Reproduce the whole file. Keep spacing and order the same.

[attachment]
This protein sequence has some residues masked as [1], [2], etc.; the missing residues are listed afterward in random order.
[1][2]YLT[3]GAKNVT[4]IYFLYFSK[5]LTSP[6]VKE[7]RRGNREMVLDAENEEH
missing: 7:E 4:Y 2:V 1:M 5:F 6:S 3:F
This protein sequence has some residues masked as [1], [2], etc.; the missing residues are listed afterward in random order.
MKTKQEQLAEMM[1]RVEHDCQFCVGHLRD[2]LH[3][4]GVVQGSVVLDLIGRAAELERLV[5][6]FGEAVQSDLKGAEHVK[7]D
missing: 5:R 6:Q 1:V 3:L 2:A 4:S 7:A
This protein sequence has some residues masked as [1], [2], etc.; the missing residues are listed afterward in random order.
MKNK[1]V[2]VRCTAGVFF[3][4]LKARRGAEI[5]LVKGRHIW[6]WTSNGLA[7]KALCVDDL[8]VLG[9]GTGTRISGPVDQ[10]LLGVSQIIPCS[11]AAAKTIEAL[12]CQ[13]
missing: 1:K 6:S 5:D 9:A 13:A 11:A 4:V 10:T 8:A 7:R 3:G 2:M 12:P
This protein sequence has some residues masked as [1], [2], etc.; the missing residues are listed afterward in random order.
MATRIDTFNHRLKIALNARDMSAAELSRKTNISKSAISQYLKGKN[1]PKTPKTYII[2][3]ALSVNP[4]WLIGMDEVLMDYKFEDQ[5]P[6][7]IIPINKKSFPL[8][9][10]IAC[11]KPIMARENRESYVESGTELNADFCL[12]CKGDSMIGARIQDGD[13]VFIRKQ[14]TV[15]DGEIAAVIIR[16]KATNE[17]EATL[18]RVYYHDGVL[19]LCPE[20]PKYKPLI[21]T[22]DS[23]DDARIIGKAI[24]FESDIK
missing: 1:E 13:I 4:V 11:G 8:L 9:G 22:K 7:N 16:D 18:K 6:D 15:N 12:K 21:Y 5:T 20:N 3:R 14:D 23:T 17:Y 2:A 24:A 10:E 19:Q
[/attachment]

This protein sequence has some residues masked as [1], [2], etc.; the missing residues are listed afterward in random order.
[1][2]YLT[3]GAKNVT[4]IYFLYFSK[5]LTSP[6]VKE[7]RRGNREMVLDAENEEH
missing: 7:E 4:Y 2:V 1:M 5:F 6:S 3:F
This protein sequence has some residues masked as [1], [2], etc.; the missing residues are listed afterward in random order.
MKTKQEQLAEMM[1]RVEHDCQFCVGHLRD[2]LH[3][4]GVVQGSVVLDLIGRAAELERLV[5][6]FGEAVQSDLKGAEHVK[7]D
missing: 5:R 6:Q 1:V 3:L 2:A 4:S 7:A
This protein sequence has some residues masked as [1], [2], etc.; the missing residues are listed afterward in random order.
MKNK[1]V[2]VRCTAGVFF[3][4]LKARRGAEI[5]LVKGRHIW[6]WTSNGLA[7]KALCVDDL[8]VLG[9]GTGTRISGPVDQ[10]LLGVSQIIPCS[11]AAAKTIEAL[12]CQ[13]
missing: 1:K 6:S 5:D 9:A 13:A 11:A 4:V 10:T 8:A 7:R 3:G 2:M 12:P
This protein sequence has some residues masked as [1], [2], etc.; the missing residues are listed afterward in random order.
MATRIDTFNHRLKIALNARDMSAAELSRKTNISKSAISQYLKGKN[1]PKTPKTYII[2][3]ALSVNP[4]WLIGMDEVLMDYKFEDQ[5]P[6][7]IIPINKKSFPL[8][9][10]IAC[11]KPIMARENRESYVESGTELNADFCL[12]CKGDSMIGARIQDGD[13]VFIRKQ[14]TV[15]DGEIAAVIIR[16]KATNE[17]EATL[18]RVYYHDGVL[19]LCPE[20]PKYKPLI[21]T[22]DS[23]DDARIIGKAI[24]FESDIK
missing: 1:E 13:I 4:V 11:G 8:L 9:G 22:K 7:N 16:D 18:K 6:D 15:N 12:K 21:Y 5:T 20:N 3:R 14:D 23:T 17:Y 2:A 24:A 10:E 19:Q